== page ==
The local internet provider threw my mother a challenge in her attempts to adjust to isolation. The network was down for most of the day, further isolating my mother from communication and entertainments. It is interesting that my wife sent me by a law firm as to how to get my affairs in order. The things that come out of the woodwork. Of course it is good to have all of one's affairs correct.
I am completing a home-made protective mask for my mother, should we need to take her into coughing distance of the public. Keep doing things to improve your situation and your world.
In researching the history of epidemics I the long history of the anti-vaccination movement has come to light. I know it is a controversy today and I have no wish to debate whether one vaccine causes autism or not. My goal here is to throw some light on the historical debate about the efficacy of small pox vaccination. England made vaccination compulsory in the 1850s. Armies and navies in the 18th century often were vaccinated.
Our own revolutionary armies were handicapped by the large numbers of patriots who refused vaccination on religious grounds. George Washington was forced to scour the armies for men who had survived small pox to have troops to send to fight the British in areas with smallpox outbreaks. The British used vaccination of its troops regularly. It is interesting that Continental soldiers once there was an outbreak of smallpox often chose attempting to vaccinate themselves. In the 18th century vaccination against smallpox didn't require obtaining a controlled laboratory vaccine. Anyone wishing to vaccinate found a small pox survivor with a scab. The scab was probed with a needle to put killed smallpox on it and then the patient was tattooed with this dirty needle. As you might guess, this was not a very effective delivery system. Through time physicians developed a real vaccine using cowpox and eventually vaccination on a global scale wiped out a virulent disease that killed millions.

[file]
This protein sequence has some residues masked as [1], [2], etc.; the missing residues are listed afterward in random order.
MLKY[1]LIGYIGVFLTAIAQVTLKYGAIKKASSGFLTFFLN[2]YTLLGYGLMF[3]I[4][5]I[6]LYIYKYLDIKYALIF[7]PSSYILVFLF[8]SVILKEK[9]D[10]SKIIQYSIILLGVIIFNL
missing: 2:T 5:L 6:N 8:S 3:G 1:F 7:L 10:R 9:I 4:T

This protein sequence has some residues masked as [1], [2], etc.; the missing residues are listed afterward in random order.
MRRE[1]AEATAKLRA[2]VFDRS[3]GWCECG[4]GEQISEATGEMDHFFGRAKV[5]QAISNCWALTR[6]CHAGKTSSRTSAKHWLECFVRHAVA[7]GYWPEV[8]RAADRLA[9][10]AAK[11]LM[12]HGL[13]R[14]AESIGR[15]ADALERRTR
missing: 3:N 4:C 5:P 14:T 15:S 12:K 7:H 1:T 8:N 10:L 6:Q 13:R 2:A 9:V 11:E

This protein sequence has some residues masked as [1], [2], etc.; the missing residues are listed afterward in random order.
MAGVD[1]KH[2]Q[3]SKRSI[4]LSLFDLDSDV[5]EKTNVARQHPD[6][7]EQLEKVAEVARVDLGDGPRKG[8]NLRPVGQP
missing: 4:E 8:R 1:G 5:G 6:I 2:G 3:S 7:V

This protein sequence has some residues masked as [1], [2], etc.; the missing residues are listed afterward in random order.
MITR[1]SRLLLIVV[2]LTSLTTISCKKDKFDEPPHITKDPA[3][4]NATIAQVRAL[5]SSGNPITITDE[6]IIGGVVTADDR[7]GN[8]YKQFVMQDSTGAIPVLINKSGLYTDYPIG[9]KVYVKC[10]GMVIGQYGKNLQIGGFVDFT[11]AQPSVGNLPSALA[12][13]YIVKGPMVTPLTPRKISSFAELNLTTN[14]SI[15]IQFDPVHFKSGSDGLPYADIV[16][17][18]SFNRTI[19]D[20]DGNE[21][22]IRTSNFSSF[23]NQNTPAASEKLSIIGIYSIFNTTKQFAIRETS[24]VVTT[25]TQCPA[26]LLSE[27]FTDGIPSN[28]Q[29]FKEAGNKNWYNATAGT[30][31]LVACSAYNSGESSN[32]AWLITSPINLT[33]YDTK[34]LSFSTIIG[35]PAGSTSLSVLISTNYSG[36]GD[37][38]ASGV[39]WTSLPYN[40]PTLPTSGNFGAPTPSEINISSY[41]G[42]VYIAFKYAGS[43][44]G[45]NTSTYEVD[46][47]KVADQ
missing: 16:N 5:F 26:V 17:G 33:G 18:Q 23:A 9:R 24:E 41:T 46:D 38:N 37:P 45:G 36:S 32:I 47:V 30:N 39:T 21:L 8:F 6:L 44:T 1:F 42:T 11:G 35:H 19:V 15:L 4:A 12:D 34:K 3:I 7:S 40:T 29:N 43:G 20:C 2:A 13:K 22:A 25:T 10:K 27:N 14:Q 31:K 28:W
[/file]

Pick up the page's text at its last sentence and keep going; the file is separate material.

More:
Below I have reproduced and article from an article published in a Maryland newspaper the Cecil Whig in March of 1883. This article promotes the perceived benefits of the inoculations, including lowered mortality rates and decreased rates of overall infections. This is largely an anecdotal presentation of the position with a few historical facts thrown in. It is of interest that the poor delivery system for vaccination resulted in multiple vaccinations being performed, especially upon those in the military. The sad story of a complete eradication of a troupe of Eskimos stricken on a tour of Europe despite several of the members being inoculated after the first deaths, is passed off as evidence of faulty inoculation technique. Take some time and read the paper. It is interesting. (By the way if you are wondering if the obituary preceding the article is the Alexander H. Stephens who was the Vice-President of the Confederacy and later Governor of Georgia, they are one and the same. Why these minor achievements in life were omitted is a puzzle as the obituary spills significant ink in describing Stephen's physical issues and painting as a character akin to Dr. Loveless in the Wild, Wild West television series.